In an effort to further her musical education, Susan Omand has been set "homework" of listening to albums released after the 1980s that she has missed out on. This week she heads down Ocean Avenue...
Find the full list of albums for Educating Omand: Year 3 here
As with most things #EducatingOmand has thrown at me, I had never heard of Yellowcard before so set forth to listen to this album with very few preconceptions and even fewer expectations. For the first half of the first track, Way Away, it kind of lived down to the very low bar I had set being somewhat wallpapery pop punk … and then the fiddle kicked in.
You know when you go to a restaurant that promises “fusion” food of two totally diverse and unexpected cultures (for example Thai spiced haggis) it can either really work, or really not. This is a fusion that REALLY works. It’s, yes, pop punk but the traditional Celtic folk violin threads are so on point that they really elevate the album to a whole new level. The next track Breathing is pure Green Day crossed with the Chieftains and is stunning stuff. The title track, Ocean Avenue, leans more towards rock music, making sense of it being a choice for a single, with frenetic drums and good twangy guitars but there’s still that fiddle arpeggio riff undercutting the chorus adding to the richness. Empty Apartment is a beautiful acoustic folky ballad with a singalong chorus augmented by a marvellously muddy electric guitar and legato bowed violin. Life of a Salesman kicks the tempo right back up with a Thin Lizzy-esque crowd pleaser that will set feet tapping and live audiences bouncing. Only One is slower again with interesting vampy keys added to the tapestry of instruments and is another of the singles from the album, which figures as it’s not as folky as some of the other tracks although I love the crackly record ending to the track. Miles Apart settles back into solid rock music with excellent percussion and chugging guitar in the intro that are very Psychedelic Furs’ Pretty in Pink (by no means a bad thing in itself) but again the sparkling tones of the violin dance over the top and lift it to something really special. Twentythree is next with a heavily hectic backline highlighting the vocals of singer Ryan Kelly without the need for other instruments to carry the tune, the violin this time is a nice addition but not necessary for a good song. Then we get some bluegrass. Honestly, View from Heaven is proper downhome country music, just with a heftier drumkit and is a total bop. The chorus is so catchy too:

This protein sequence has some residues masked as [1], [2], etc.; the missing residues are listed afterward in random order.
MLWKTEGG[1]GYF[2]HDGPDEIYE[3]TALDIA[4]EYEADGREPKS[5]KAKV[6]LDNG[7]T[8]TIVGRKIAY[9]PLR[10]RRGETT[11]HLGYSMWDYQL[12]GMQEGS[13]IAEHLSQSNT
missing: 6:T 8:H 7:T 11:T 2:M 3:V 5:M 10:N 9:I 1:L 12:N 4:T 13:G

“And I'm sure the view from heaven
Beats the hell out of mine here
And if we all believe in heaven
Maybe we'll make it through one more year”
Inside Out is next and reminds me so much of something else but I can’t put my finger on it, it’s still a solid rock song though and the siren like violin counterpoints the weight of the bass nicely. Believe puts the violin front and centre for its intro and it is a glittering start with elbows akimbo for another foot tapper. The surprise samples of emotive political speeches really worked well in it too. One Year Six Months is the penultimate song on the album and is an acoustic folky upbeat ballad that is so Green Day it hurts. The album closes out as it starts with a nice laidback pop punk track, Back Home that, after the highs of the rest of the album, feels like a bit of a comedown but the lyrics reflect that too so the emotional dip works thematically.
Well, Mr Ames, thank you. And yes you can certainly call me educated this time; I was NOT expecting that. It’s soooo good. I don’t know who plays the fiddle on the album [on checking Wiki – it’s a guy called Sean Mackin – Ed] but they are brilliant at it and could fire up a crowd at a ceilidh easily. I will be looking for more.
Image - Amazon